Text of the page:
31. The system of claim 30 wherein the data stream detector can detect if a command for data does not belong to either a data stream already launched and managed or a potential data stream already being tracked and is therefore a potential command of a new data stream that should be tracked.
32. The system of claim 28 wherein the data stream manager prioritizes all data streams that have been detected but which it determined could not be launched, the data stream with the highest priority being launched first after the data stream manager determines that another data stream can be launched.
33. The system of claim 28 wherein the data stream detector can detect a data stream that exhibits one of seven predefined data stream patterns.
34. A system for detecting and processing data streams, the system comprising:
a data stream detector;
a data stream manager; and
a data stream terminator that determines the end of a data stream when a supported data stream's throughput drops below a predefined minimum throughput.
35. The system of claim 34 wherein the data stream detector detects if a command for data comprises part of a data stream already launched and managed by the data stream manager.
36. The system of claim 35 wherein the data stream detector can detect if a command for data comprises part of a potential data stream already being tracked for recognition by the data stream detector.
37. The system of claim 36 wherein the data stream detector can detect if a command for data does not belong to either a data stream already launched and managed or a potential data stream already being tracked and is therefore a potential command of a new data stream that should be tracked.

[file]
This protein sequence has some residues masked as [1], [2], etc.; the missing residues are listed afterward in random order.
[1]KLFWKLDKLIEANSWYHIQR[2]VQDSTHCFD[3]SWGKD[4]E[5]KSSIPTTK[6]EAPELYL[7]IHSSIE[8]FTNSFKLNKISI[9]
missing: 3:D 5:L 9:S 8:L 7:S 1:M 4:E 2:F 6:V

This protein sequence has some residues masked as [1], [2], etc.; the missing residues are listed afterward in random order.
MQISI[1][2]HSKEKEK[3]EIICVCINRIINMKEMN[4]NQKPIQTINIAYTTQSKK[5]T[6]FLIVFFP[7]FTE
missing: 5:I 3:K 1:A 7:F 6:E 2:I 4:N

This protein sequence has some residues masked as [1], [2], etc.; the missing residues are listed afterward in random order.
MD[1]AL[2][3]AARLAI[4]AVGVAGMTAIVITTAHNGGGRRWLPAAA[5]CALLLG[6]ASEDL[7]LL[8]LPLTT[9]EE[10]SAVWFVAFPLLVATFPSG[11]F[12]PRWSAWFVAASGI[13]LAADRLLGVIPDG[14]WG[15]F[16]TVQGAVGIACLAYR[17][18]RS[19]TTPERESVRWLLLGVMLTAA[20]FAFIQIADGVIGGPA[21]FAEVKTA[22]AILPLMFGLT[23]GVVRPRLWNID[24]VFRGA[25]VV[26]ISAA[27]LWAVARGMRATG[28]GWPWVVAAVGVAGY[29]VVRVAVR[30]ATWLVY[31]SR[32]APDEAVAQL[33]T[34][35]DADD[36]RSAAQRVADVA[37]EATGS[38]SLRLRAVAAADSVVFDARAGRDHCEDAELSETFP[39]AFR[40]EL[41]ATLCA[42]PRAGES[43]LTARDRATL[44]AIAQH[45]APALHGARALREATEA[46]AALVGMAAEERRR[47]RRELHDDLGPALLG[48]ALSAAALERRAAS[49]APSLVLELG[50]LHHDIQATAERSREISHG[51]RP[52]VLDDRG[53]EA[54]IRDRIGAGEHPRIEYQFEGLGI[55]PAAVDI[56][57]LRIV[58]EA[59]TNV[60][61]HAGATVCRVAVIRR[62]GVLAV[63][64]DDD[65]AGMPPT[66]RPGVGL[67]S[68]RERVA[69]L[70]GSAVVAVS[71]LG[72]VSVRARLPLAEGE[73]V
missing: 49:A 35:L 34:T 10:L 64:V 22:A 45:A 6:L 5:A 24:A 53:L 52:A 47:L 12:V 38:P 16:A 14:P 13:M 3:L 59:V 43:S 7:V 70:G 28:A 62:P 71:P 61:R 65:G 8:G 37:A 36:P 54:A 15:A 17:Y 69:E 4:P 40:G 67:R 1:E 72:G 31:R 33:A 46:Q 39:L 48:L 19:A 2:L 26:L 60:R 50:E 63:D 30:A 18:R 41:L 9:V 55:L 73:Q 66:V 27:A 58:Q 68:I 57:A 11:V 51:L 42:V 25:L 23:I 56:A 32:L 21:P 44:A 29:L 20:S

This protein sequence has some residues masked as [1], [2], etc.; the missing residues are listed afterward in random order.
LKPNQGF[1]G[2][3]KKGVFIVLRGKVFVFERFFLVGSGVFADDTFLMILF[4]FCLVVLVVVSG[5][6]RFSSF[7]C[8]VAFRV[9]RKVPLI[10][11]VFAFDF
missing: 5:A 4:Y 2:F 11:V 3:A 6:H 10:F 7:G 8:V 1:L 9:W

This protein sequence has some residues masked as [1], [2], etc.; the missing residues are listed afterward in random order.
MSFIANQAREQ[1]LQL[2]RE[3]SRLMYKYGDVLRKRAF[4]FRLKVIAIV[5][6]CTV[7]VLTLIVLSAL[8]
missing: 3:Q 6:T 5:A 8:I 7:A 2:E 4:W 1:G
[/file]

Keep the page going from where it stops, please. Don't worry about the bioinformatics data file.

38. The system of claim 34 wherein the data stream detector can detect a data stream that exhibits one of seven predefined data stream patterns.
39. A data stream processing method comprising the steps of:
detecting at least a first data stream in the data exchanged with a first mass storage device;
launching and supporting the at least first detected data stream; and
detecting that the at least first data stream has ended and terminating support to the at least first data stream;
wherein the steps of detecting, launching and supporting further comprise the step of launching a newly detected data stream only if the newly detected data stream can be launched without affecting the support of earlier launched and supported data streams.
40. The data stream processing method of claim 39 wherein the step of detecting at least a first data stream further comprises determining whether every new command for data belongs to the at least first data stream that has already been launched and supported.
41. The data stream processing method of claim 40 wherein the step of detecting at least a first data stream further comprises determining whether each new command for data comprises part of other data streams which have been detected, launched and supported.